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Automobile

Merkel, Li struck e-car compromise - report

Smog-choked China slowed its electric car push at the behest of Chancellor Angela Merkel, claims Germany's "Handelsblatt" newspaper. The pause gives German exporters more time to gear up their e-car sales in China.

German business newspaper "Handelsblatt" reports that German carmakers active in China were relieved because they lacked capacity to fulfill intended higher Chinese quotas for e-cars and hybrid vehicles.

Quoting numerous sources in Beijing and Berlin, "Handelsblatt" said China's industry ministry, which began its push in September, had since slowed its quota introduction after "pressure" from German and Chinese carmaking lobbyists.

During a phone call in late January, according to "Handesblatt," Chancellor Merkel and Chinese Prime Minister Li Keqiang resolved the issue by agreeing on the "right way" to expand electrical vehicle mobility.

China Ministerpräsident Li Keqiang und Angela Merkel (picture-alliance/dpa/R. Jensen)

June 2016: Merkel and Li in Beijing

Alone in 2015, China quadrupled its subsidies to Chinese car buyers to 4.3 billion euros - in a bid to ease widespread smog from fossil fuelled energy sources.

Last September's plan would have imposed penalties on carmakers who failed to raise the e-car and hybrid quota to 8 percent of their China sales in 2018.

That was to have risen two percent in each of the following two years while existing Chinese subsidies to e-car car owners would have been reduced.

Initially 'unattainable'

"Those were unattainable goals for the German firms, who so far have only sold a few thousand e-cars in China," said "Handelsblatt," referring to BMW, Daimler, Audi, and Volkswagen.

Last year, they sold 5 million mostly combustion-motor cars in China - about a fifth of all Chinese car sales - the largest portion going to Volkswagen.

The compromise clinched by Merkel with Li included a one-year delay and generous deadlines to meet quotas. Details were being finalized in Beijing, "Handelsblatt" reported.

Beijing, however, had left no room for doubt that all carmakers must do their part in expanding electric mobility in China, a key German trading partner.

"Beijing wanted to show itself to be a compromise-willing partner, while US President Donald Trump threatens import duties," said "Handelsblatt."

The compromise precedes Germany's hosting of the G-20 economic summit in Hamburg in July and an EU-China summit in Brussels in May.

E-car sales in Germany sluggish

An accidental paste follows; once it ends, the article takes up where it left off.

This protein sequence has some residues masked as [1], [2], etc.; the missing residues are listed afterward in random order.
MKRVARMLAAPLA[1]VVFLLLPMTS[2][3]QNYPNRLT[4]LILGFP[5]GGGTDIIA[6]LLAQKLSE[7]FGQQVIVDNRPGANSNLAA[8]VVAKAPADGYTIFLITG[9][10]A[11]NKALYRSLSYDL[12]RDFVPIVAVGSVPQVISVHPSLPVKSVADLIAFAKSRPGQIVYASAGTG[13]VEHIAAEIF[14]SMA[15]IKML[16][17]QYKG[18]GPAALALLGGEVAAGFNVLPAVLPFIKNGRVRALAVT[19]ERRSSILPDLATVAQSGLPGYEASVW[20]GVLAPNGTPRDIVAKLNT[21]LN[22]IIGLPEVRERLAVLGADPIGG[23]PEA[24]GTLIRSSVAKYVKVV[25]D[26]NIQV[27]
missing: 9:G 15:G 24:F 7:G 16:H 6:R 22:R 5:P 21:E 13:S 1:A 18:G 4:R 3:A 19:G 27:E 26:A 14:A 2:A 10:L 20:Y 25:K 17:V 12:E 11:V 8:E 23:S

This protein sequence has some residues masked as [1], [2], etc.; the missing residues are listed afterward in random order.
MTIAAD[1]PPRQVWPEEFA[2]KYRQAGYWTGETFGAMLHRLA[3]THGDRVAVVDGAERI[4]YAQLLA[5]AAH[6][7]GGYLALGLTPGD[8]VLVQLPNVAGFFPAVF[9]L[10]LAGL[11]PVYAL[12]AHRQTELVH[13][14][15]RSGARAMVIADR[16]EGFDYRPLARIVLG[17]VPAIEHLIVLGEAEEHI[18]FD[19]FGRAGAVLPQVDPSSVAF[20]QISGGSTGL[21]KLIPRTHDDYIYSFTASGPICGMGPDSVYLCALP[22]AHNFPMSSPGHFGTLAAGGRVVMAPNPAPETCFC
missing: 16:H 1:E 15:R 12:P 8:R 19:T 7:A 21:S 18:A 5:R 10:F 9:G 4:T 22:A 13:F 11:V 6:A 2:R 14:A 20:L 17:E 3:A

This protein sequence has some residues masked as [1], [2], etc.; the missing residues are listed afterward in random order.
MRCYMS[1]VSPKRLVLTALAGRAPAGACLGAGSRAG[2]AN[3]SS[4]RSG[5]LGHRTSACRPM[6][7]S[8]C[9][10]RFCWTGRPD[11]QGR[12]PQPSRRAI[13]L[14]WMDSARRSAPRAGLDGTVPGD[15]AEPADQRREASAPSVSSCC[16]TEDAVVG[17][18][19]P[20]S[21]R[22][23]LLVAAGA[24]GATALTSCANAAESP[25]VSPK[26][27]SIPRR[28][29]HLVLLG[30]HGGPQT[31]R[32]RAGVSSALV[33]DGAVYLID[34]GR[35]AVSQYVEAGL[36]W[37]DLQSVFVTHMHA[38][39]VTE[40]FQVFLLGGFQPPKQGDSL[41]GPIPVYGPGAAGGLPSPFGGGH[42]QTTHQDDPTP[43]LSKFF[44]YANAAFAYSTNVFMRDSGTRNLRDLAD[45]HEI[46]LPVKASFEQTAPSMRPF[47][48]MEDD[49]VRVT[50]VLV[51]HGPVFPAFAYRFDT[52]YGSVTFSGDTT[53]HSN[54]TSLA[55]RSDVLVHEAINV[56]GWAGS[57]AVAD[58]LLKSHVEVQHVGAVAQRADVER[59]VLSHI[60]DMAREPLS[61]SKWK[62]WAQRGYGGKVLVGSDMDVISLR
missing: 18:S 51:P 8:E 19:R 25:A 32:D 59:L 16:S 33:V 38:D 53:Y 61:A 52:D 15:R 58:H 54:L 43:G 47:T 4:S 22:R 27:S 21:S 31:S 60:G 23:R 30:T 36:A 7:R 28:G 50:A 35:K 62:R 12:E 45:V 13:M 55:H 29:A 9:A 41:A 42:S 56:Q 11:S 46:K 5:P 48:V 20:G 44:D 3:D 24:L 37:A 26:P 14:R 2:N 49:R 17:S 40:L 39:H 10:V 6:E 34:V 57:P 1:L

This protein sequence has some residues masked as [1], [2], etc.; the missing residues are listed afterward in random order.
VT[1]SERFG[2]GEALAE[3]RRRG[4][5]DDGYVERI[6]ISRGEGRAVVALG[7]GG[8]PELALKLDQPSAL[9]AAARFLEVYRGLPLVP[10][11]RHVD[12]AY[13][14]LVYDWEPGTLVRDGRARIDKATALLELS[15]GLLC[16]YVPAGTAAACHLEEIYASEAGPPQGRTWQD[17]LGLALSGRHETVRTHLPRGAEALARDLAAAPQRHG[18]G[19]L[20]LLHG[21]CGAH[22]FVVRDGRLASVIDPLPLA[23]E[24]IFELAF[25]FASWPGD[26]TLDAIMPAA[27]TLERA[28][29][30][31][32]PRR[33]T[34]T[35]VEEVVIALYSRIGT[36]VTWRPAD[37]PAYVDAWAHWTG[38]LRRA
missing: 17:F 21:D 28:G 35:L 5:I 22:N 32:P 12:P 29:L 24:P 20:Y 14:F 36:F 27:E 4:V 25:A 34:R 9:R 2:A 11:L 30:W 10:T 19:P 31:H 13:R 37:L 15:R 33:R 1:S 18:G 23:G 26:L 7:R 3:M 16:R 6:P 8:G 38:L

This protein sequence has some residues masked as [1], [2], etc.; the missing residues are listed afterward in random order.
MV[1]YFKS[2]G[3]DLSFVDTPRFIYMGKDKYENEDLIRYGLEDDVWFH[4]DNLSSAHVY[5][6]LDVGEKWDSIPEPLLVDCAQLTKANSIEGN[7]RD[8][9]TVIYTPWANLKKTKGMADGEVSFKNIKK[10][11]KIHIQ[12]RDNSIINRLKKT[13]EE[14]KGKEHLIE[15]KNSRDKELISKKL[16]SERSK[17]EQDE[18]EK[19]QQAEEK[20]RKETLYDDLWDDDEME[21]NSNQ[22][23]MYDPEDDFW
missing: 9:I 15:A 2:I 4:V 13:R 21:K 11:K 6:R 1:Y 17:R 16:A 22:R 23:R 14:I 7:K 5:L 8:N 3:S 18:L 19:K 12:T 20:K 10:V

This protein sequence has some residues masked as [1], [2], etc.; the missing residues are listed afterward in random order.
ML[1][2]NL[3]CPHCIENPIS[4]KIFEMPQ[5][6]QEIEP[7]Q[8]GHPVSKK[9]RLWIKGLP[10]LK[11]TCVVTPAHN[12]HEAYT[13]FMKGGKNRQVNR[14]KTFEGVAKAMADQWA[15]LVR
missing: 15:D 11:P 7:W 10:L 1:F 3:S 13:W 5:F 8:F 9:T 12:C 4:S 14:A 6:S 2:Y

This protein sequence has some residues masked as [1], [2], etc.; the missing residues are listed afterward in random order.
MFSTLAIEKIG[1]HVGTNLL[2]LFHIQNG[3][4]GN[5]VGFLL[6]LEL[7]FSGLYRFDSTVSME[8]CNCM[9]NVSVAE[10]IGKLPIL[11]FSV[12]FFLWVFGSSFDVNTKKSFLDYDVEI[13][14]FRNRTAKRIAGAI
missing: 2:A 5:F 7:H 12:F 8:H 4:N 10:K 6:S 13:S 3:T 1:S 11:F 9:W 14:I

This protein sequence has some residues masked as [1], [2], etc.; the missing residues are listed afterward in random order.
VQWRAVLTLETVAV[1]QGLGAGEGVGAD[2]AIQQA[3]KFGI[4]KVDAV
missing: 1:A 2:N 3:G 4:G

Sluggish e-car sales in Germany were blamed by Volkswagen chief Matthias Müller last November on "inconsequent" behavior by German consumers.

Müller said that many held ecologically friendly ideals, but when it came to electric mobility "as consumers we don't touch them," referring to e-cars and hybrids.

Such vehicles make up only 1.7 percent or about 45,000 among Germany's total car sales of more than 3 million annually, according to the KBA federal vehicle agency.

New e-car and hybrid registrations in China last year amounted to more than one million, when trucks and busses were also counted, according to a recent study by Germany's Center for Automitive Management (CAM).

Trendsetter Norway

Europe's e-car trendsetter is Norway, with more than 100,000 electric cars on its roads, and electric vehicles accounting for nearly 30 percent of all new car sales, encouraged by Norwegian subsidies and ready availability of battery recharging.

German lobby association eMobilität says Germany's infrastructure so far is not user-friendly. Recharging is only provided at "islands" on the map. And, e-cars remain comparatively expensive despite government incentives paid since last year.

The ecologically-oriented VCD transport club says the federal government is far off its climate-friendly goal of having one million e-cars on German roads by 2020 - "thirty times as many as today!"

The VCD claims has expressed support for sharing of e-cars by commuters.

Job losses feared

Currently, Germany's auto industry employs 880,000 persons. Of these, 250,000 are involved in combustion-era drive technology, work far less needed for e-cars.

Early in January, IG Metall trade union head Jörg Hoffmann warned against job losses, saying "no-one should fall under the wheels."

ipj/gsw (dpa, Reuters)

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